Study of Clinical Outcomes of Cardiopulmonary Resuscitation in Children
Journal of Medical Science And clinical Research
It was a prospective observational cross sectional study conducted in tertiary care center. Objective: To study the hemodynamics within 24 hours of initiation of cardiopulmonary resuscitation (CPR) and to compare the clinical & resuscitative parameters with the outcome post CPR. Method: Forty children aged 1 month to15 years who required CPR in hospital were included in the study. Neurological status was classified as neurologically intact, impaired or dependent. The cohort was divided into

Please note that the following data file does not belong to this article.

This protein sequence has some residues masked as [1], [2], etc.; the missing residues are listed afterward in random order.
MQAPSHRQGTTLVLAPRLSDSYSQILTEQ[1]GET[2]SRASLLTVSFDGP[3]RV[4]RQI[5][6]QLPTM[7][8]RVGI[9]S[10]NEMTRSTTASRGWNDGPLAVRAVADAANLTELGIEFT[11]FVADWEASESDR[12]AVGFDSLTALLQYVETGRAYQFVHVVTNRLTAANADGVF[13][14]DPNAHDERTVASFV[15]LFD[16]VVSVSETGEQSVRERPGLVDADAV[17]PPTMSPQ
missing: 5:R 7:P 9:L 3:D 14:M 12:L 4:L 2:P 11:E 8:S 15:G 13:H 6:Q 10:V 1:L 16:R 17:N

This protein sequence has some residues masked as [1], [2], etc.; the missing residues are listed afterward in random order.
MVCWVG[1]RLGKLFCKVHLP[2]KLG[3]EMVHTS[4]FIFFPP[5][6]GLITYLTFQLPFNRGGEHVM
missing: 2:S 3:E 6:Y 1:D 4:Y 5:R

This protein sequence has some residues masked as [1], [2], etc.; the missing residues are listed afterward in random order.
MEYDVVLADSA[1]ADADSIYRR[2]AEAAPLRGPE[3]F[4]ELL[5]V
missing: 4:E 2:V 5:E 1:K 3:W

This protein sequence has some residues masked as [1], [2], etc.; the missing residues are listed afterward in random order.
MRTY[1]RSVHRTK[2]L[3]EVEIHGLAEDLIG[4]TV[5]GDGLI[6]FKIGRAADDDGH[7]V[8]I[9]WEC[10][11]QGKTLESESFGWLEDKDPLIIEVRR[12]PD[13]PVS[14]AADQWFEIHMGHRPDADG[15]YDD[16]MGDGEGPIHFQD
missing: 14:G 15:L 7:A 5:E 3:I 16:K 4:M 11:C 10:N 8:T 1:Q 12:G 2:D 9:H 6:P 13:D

... as divided into long-term survivors, short-term survivors and non-survivors. Results: Twenty four children required CPR for less than 15 minutes (60%) and 23/40 (57.5%) required resuscitation only once. Return of spontaneous circulation was seen in 35 patients (87.5%). Shorter duration and few attempts at CPR gave better chances of survival. Oliguria prior to CPR led to significantly poor outcomes. Prolonged ventilation (>7days) was directly related to worse neurological impairment and dependency (p=0.00054). Out of 40, 7 patients (17.5%) were non-survivors, 8 (20%) were short-term survivors and 25 (62.5%) were labeled as long-term survivors. Of 25 patients who survived till discharged 17 (68%) were neurologically normal, 3 (12%) had some functional neurological impairment. Conclusions: Eighty two percent children survived post CPR with 68% having a normal neurological status on discharge. Shorter duration and fewer attempts of CPR, higher motor response post CPR and early institution of enteral feeds had a favorable impact on survival outcome. Oliguria, increased fluid requirement, hyponatremia, hyperglycemia, hypoxia and hypocarbia in the peri-resuscitation period were unfavorable factors for survival. Prolonged ventilator support correlated with poorer neurological outcome.